The first two companies compete on unit economics. They need to make their water cheap in order to sell. The third one can sell their water at a higher price, part of that extra profit goes to clever marketing efforts. The fourth one doesn’t need to compete on price. The fourth water company competes on brand. They figured out how to put their water in customers’ minds so that customers perceive their water as the water they want & need.
So no matter the price or product quality, well-positioned products have an immense advantage. It’s like when your favorite team is playing at home. Sure, the competitor has better players technically, but you have a roaring crowd cheering you on, and a ref on your side (wink, wink).
Interested in some help positioning your product? Here is a quick overview of my Positioning Workshop.
Actionable task: Scout your competitors and check their messaging. What are they emphasizing? What are they competing on?
Why will your marketing & sales fail?
You can think of positioning like defining the rules of the game. You can’t play the game if you don’t know the rules of the game. Or at least, you can’t play the game to win.
So if you went into business to play for participation trophies, go ahead, hope your marketing will work and that the sales will come.
But if you want to build a stable company, you need a solid foundation for sustainable growth. Positioning IS that foundation. It’s everything you do before you do a marketing plan. And that is true whether you are positioning a product or service, whether we are talking about positioning for small businesses or large corporations.
Positioning is the basis of all your external communication. Your ad messages, your landing pages, your website copy, your sales pitches, your product messaging,… Positioning is what you want your customer to know about your company. It’s how you solve a problem for the customer, how you are different to your competitors, it’s the values that your company provides.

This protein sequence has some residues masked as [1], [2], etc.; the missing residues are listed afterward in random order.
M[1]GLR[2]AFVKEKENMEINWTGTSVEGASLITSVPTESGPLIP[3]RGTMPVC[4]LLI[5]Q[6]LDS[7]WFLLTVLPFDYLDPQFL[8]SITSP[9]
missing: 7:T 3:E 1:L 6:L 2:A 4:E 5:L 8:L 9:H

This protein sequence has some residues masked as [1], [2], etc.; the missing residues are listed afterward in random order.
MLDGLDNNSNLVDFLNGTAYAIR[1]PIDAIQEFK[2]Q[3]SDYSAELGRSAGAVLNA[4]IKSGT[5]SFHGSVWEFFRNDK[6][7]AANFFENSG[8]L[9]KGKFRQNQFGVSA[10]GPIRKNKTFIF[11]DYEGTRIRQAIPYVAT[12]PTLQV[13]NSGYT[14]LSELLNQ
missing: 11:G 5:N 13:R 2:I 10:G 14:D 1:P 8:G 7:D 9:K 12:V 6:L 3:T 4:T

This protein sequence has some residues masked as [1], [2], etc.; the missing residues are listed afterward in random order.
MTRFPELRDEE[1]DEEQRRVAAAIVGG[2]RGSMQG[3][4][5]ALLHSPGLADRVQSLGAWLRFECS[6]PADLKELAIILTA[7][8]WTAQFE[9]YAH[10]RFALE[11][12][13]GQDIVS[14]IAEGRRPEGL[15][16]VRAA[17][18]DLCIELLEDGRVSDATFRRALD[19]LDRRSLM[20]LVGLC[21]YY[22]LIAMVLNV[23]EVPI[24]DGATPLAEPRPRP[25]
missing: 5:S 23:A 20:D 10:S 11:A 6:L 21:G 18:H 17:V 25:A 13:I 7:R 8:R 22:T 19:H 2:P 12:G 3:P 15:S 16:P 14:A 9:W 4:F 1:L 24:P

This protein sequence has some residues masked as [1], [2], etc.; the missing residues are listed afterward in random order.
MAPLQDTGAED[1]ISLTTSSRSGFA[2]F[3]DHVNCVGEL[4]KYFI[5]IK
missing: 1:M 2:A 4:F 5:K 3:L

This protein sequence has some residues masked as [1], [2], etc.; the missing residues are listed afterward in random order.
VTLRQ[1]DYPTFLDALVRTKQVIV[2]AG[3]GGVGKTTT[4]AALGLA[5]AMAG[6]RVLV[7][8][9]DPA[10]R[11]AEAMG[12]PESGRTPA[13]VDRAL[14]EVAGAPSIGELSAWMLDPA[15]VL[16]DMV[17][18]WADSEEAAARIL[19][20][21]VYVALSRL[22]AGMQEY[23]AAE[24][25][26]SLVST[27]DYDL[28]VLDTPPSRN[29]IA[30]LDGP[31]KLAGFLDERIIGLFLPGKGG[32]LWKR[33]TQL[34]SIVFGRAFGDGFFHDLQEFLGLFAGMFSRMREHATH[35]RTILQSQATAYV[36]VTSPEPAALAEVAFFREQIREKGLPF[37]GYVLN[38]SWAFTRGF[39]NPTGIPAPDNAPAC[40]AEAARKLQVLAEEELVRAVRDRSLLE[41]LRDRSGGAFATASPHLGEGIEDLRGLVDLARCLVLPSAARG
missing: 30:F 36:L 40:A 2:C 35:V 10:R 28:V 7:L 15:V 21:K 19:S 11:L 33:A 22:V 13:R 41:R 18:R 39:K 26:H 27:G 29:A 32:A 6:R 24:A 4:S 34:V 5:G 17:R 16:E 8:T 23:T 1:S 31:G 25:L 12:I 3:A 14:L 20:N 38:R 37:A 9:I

How are you ever going to craft an effective product strategy without knowing what your competitors are doing?
How are you going to craft effective marketing messages without knowing what the customers’ pain points?
How will your customers understand that you are the only one who can effectively solve their problems if you don’t know how to explain the benefits of your product in their language and tone?
And that’s why, without a solid positioning strategy, your marketing and your sales will fail.
Small changes, big results
When I was working at KOBI, we had a positioning problem. For those who know the project, KOBI is an e-reader, helping dyslexic kids learn to read. It uses an innovative method of color-coding along with some more traditional techniques to teach kids to read.
When trying to penetrate the US market, our target audience wasn’t responding to our messages. We could get the users to download the app, but we couldn’t get them to register or convert. Our marketing & product development was based on hope, instead of strong fundamentals.
Our marketing numbers were high, our cost of user acquisition (CAC) was through the roof. We were scratching our heads for quite a while, doing market research, testing different marketing messages, testing different channels, even writing a book, in order to get our customers to respond.
But they didn’t.
Until we really thought about what we created and what are product is and repositioned the product from a mobile app to an e-reader.